Here’s a rapid-fire run through of things that we expect to see on the show floor and hear discussions of – some whispered – over the course of next week and beyond.
30 Years of SC
SC18 marks the 30th birthday of the preeminent HPC conference and gathering of those who call high performance computing a day job. I’m a relative latecomer to attending SC, having started with Reno in 2007, although I’ve been working in HPC since 2005. I’ve been to all but two since then, and it’s the conference everyone orients their professional calendar around. I know a few people who’ve been to every show thus far, which shows remarkable stamina. SC is always a whirlwind of meetings, punctuated by mad dashes between hotel briefing suites, but there are the occasional lulls where one can catch up with friends old and new over a beer or a coffee and chew the fat over the latest industry happenings.
You should also definitely stop by the Cray-1 supercomputer on display and grab a selfie. If you really want to see how close to the haemorrhaging edge of computer technology HPC traditionally is, then this is the perfect example.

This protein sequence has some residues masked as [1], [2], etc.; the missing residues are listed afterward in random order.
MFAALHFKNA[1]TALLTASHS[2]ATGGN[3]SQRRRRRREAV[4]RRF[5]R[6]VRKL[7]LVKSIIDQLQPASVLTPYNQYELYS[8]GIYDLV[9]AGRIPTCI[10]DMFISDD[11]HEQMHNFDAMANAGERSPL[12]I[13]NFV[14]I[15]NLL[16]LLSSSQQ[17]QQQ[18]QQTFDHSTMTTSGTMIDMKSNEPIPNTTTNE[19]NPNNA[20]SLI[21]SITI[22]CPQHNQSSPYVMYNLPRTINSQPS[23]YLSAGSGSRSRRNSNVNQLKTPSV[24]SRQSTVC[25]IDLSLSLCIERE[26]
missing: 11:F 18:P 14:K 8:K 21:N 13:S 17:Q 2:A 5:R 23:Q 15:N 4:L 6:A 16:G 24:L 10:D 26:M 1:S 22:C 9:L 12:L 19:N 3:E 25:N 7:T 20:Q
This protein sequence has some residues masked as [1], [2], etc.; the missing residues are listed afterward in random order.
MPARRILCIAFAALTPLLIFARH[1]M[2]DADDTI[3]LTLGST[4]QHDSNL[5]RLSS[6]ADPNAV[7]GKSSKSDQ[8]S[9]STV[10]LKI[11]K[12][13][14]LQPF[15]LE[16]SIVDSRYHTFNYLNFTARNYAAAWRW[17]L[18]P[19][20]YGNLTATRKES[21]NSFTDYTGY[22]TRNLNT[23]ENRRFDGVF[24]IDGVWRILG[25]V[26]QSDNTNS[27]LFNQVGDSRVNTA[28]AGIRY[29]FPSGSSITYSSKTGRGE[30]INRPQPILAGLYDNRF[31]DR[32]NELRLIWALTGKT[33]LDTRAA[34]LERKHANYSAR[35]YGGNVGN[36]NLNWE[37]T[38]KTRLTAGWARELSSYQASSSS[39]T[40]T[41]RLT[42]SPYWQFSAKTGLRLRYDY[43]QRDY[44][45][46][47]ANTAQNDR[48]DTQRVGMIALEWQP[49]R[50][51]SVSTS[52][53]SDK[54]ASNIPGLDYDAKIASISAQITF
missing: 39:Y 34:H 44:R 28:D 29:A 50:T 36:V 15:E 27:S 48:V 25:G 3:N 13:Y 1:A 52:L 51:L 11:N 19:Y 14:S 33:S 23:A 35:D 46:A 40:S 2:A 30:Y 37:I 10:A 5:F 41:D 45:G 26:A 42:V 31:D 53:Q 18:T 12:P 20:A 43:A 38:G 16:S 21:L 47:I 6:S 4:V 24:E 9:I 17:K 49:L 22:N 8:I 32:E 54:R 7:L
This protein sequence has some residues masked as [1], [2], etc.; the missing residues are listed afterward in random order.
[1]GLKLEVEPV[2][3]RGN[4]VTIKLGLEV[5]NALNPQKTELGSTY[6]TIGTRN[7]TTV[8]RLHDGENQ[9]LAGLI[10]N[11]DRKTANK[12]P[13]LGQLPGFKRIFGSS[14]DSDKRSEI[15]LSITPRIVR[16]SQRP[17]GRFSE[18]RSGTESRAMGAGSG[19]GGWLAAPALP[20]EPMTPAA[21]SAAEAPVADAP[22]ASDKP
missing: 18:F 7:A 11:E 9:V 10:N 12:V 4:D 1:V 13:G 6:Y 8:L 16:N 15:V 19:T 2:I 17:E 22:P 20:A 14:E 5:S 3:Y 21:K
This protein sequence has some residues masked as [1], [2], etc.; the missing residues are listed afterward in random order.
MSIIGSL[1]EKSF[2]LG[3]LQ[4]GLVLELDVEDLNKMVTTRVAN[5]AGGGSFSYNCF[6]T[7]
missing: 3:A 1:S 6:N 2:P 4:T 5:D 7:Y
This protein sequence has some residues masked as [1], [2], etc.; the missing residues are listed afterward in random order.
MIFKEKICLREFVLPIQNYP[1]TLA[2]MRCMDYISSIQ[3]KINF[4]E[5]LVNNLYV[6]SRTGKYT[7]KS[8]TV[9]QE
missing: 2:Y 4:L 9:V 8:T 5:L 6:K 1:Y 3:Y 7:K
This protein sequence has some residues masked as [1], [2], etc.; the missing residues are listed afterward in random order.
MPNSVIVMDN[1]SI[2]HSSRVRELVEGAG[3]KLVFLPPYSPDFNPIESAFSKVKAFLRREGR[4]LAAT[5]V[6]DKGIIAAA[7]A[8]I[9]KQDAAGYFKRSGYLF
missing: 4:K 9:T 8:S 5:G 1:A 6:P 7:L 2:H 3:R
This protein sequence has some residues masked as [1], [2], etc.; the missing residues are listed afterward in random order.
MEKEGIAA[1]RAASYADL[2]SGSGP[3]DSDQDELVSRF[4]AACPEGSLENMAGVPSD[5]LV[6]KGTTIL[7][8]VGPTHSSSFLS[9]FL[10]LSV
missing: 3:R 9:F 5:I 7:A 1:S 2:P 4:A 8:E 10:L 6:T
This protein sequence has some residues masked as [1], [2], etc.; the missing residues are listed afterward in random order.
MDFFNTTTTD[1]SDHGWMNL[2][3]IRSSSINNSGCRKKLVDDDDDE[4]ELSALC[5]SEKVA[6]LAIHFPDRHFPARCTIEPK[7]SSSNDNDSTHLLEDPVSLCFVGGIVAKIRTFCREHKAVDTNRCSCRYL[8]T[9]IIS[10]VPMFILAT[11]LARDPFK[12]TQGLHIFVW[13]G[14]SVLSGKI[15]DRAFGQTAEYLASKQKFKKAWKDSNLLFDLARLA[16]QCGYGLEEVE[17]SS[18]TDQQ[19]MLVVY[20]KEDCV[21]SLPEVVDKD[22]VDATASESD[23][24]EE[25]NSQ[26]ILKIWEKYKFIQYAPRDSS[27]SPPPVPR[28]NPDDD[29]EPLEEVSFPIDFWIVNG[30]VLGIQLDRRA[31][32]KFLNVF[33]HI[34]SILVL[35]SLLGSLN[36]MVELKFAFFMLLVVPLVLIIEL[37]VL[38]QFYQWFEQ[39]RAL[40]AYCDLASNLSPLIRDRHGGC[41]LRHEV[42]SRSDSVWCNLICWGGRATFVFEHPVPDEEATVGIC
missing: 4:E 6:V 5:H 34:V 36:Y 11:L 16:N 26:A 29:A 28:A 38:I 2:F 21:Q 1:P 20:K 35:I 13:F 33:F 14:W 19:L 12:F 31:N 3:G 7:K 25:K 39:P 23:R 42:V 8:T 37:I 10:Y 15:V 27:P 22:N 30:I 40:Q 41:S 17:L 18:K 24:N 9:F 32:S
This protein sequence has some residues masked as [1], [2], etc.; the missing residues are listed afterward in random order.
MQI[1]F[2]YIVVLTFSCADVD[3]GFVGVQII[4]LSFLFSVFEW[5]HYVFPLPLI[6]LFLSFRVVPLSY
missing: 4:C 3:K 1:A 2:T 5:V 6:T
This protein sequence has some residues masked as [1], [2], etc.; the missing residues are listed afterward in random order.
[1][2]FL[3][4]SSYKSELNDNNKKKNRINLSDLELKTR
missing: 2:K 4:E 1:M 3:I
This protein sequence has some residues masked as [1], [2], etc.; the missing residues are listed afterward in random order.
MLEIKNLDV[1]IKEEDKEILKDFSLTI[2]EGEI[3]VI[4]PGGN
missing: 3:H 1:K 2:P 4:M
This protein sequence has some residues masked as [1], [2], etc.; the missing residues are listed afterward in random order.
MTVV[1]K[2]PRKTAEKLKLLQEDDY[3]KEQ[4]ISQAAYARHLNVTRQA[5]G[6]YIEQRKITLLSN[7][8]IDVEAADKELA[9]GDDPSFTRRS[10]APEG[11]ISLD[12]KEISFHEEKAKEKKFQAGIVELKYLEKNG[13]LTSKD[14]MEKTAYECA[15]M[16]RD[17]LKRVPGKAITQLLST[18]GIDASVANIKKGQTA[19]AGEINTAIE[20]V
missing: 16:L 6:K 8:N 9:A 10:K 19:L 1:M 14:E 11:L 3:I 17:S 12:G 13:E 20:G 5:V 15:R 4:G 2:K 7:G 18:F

Race to Exascale
There have been a range of pre-exascale machine announcements – and maybe a few new entries on the TOP500 list due this week – but probably the most interesting of them so far is the news that Cray has won the NERSC-9 (Perlmutter) bid with a combination of their Shasta next-generation supercomputing architecture and AMD’s EPYC CPUs allied with NVIDIA GPUs, the exact flavours of which will align with the expected delivery in late 2020.The all-flash scratch storage will be provided by a Cray Clusterstor system.
The interconnect will also use Cray’s latest interconnect, called Slingshot, which is spiritually closer to Ethernet than anything else. Given the leg up that Aries gave the current XC range, Slingshot promises to be an interesting development and I wouldn’t bet against it being one of the killer features of this generation of Cray machines.
Speaking of interconnects